The official blog of the Ole Miss School of Education
Benjamin Reese, Jr., chief diversity officer and vice president of the Office for Institutional Equity at Duke University, will speak to University of Mississippi faculty, staff and students during a special event to discuss the role of implicit bias in people’s everyday lives on Thursday, Oct. 6.
The event is free and open to the public and will take place at the UM Student Union ballroom from 6 p.m. to 7:30 p.m. Reese will also do a special session with students within the UM School of Education on Friday, Oct. 7 at 9 a.m. at the Jackson Avenue Center.
“I think everyone is familiar with explicit biases—the conscious behaviors that are discriminatory,” explained Reese, a clinical psychologist with more than four decades of experience. “However, implicit biases refer to the ways in which we behave, or make decisions, that we are not aware of. We may think our decisions are fair and equitable, but there is still a subconscious bias.”
Implicit bias is a judgment and/or behavior that is rooted deep in subconscious attitudes and/or beliefs. Implicit biases can be either positive or negative toward a specific group with certain characteristics such as age, appearance, race, sexuality or weight.
“We want people to be aware that we all have biases,” said Nichelle Robinson, UM School of Education diversity officer, who coordinated the event. “It’s once we are aware of these that we can begin to work to change these behaviors.”
During the event, Reese will define implicit bias and share steps that individuals can use to identify and decrease these subconscious judgments.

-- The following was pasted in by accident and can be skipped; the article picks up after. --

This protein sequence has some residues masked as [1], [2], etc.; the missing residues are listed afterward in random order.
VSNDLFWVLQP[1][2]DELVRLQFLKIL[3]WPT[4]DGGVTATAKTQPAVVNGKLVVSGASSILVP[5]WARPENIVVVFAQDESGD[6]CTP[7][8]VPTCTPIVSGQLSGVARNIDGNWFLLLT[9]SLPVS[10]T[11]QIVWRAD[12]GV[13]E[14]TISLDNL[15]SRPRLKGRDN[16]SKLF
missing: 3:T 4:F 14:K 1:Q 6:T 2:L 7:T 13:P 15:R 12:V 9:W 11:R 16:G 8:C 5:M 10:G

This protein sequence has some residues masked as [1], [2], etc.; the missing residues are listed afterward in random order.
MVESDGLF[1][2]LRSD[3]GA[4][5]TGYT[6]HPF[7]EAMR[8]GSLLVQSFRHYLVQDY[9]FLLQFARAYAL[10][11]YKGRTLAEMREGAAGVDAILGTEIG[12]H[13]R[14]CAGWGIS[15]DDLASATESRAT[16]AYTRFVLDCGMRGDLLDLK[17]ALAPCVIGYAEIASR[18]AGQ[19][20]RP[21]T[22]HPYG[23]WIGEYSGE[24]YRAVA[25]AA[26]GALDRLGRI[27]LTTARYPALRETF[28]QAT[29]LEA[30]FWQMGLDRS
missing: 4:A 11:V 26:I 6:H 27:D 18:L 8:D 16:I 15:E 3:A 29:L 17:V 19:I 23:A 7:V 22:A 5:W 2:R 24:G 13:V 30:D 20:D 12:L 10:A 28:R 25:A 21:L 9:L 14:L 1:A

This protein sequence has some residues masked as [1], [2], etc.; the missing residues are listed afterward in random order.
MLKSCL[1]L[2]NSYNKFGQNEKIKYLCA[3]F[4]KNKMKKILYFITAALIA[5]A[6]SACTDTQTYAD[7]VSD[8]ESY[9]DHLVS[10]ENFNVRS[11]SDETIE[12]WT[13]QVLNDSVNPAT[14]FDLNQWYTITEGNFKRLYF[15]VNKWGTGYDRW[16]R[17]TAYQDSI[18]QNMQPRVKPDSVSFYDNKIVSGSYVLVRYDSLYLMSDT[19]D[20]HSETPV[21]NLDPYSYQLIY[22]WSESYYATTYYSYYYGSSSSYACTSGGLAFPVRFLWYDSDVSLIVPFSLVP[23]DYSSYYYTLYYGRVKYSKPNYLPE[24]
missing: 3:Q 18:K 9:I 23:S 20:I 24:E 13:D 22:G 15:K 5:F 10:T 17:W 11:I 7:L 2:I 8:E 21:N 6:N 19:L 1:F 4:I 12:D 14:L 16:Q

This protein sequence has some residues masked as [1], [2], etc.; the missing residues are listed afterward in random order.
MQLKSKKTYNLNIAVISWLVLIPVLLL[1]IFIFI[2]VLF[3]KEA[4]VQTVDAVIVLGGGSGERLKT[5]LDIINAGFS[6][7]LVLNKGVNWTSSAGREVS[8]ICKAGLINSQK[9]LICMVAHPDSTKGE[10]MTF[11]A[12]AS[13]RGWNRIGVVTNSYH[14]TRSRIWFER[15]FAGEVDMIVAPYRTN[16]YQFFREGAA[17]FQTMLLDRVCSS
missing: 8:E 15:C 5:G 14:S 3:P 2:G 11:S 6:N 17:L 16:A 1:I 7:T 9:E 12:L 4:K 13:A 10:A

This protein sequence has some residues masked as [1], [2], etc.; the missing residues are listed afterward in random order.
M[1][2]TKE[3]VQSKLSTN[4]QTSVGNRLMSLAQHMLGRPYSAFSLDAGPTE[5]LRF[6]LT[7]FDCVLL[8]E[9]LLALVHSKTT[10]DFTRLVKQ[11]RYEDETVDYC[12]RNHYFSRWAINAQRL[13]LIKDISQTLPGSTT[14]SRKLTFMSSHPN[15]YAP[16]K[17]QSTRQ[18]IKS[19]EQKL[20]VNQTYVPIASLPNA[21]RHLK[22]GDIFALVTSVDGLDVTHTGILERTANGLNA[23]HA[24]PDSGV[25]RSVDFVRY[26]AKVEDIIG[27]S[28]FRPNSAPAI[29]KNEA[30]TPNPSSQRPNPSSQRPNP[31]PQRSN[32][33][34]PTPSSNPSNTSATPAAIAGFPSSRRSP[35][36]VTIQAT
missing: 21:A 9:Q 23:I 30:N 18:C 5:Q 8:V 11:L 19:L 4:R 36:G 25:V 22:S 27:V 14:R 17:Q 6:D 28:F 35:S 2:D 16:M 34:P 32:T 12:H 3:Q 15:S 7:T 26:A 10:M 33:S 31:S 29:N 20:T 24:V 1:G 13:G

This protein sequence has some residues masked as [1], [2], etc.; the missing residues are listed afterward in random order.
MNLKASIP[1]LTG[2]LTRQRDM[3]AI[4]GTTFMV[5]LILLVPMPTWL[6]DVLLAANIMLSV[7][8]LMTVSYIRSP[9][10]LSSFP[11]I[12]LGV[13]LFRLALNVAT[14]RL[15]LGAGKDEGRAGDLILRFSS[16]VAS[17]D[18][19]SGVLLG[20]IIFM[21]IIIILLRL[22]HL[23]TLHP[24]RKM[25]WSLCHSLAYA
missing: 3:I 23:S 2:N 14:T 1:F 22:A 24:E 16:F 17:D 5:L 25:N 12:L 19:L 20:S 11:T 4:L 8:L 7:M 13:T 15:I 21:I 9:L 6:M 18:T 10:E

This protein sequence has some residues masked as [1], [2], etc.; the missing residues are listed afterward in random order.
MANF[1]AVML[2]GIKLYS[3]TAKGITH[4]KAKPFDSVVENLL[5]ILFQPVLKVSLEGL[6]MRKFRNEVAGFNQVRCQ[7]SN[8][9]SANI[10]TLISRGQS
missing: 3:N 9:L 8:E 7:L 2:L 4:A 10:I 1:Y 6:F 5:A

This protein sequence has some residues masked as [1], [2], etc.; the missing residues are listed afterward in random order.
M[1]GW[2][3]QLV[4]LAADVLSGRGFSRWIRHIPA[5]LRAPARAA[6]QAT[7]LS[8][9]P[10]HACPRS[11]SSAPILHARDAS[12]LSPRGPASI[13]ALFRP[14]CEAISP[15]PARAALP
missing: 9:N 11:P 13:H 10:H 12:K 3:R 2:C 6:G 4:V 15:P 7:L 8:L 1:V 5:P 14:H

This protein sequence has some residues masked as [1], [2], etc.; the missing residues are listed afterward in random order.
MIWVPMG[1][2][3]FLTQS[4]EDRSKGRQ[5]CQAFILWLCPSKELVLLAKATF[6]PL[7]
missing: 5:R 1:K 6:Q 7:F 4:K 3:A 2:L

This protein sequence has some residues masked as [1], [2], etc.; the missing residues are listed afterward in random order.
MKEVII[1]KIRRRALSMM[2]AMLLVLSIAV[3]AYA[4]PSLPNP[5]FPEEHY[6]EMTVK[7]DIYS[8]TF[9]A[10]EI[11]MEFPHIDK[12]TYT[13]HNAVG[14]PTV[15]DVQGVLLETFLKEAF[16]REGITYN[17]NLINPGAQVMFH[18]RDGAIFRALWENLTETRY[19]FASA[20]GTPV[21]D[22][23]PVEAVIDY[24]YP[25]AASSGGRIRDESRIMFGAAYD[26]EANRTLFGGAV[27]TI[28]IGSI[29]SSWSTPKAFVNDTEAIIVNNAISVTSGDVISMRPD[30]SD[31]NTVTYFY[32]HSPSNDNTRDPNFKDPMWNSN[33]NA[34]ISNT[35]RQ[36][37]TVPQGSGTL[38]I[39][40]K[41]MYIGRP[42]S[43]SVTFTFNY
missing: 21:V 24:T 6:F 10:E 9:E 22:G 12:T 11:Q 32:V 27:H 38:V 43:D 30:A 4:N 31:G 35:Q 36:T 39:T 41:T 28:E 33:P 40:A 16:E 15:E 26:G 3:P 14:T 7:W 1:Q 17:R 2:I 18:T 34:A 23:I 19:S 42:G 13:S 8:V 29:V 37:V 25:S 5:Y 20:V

He will also discuss free implicit association tests that can help individuals identify their own implicit biases. One example is Project Implicit hosted by Harvard University.
“I think it’s important to walk away (from this discussion) with an understanding of how bias develops within us,” Reese said. “There is some compelling research that suggests all of the ways that implicit biases operate and I will give some examples.”
For close to 40 years, Reese has consulted both public and private institutions on organizational change, conflict resolution, race relations, diversity and more.
The event is sponsored by UM’s: School of Education, Center for Inclusion and Cross-Cultural Engagement, Center for Excellence in Teaching and Learning and Office of Multicultural Affairs.
By A. Abernathy
Ron Clark, a celebrated educator, author and founder of the Ron Clark Academy in Atlanta, met with SOE seniors and education mentors from UM’s World Class Teaching Program (WCTP) on Monday, Sept. 19 at a special event at the Oxford Conference Center.
During the event, Clark, who has worked in critical-needs schools in North Carolina and New York City and is a former Disney Teacher of the Year, shared a series of anecdotes from his career which included the educator’s “55 Rules” for being successful as a teacher.
“Children need to see that you will go above and beyond for them,” he told the group. “If they see that you care, they will let you teach them and let you discipline them.” [Read More…]
From 911 dispatcher to Oxford school teacher
By Liz McCormick
By 6:45 each morning, SOE alumna Danielle Little arrives at the Oxford Learning Center to prepare for morning lessons. The Horn Lake native is in her second year of teaching at the center and received the honor of being the Oxford School District’s 2016 First Year Teacher of the Year last spring—she was chosen out of eight first-year teachers across the district.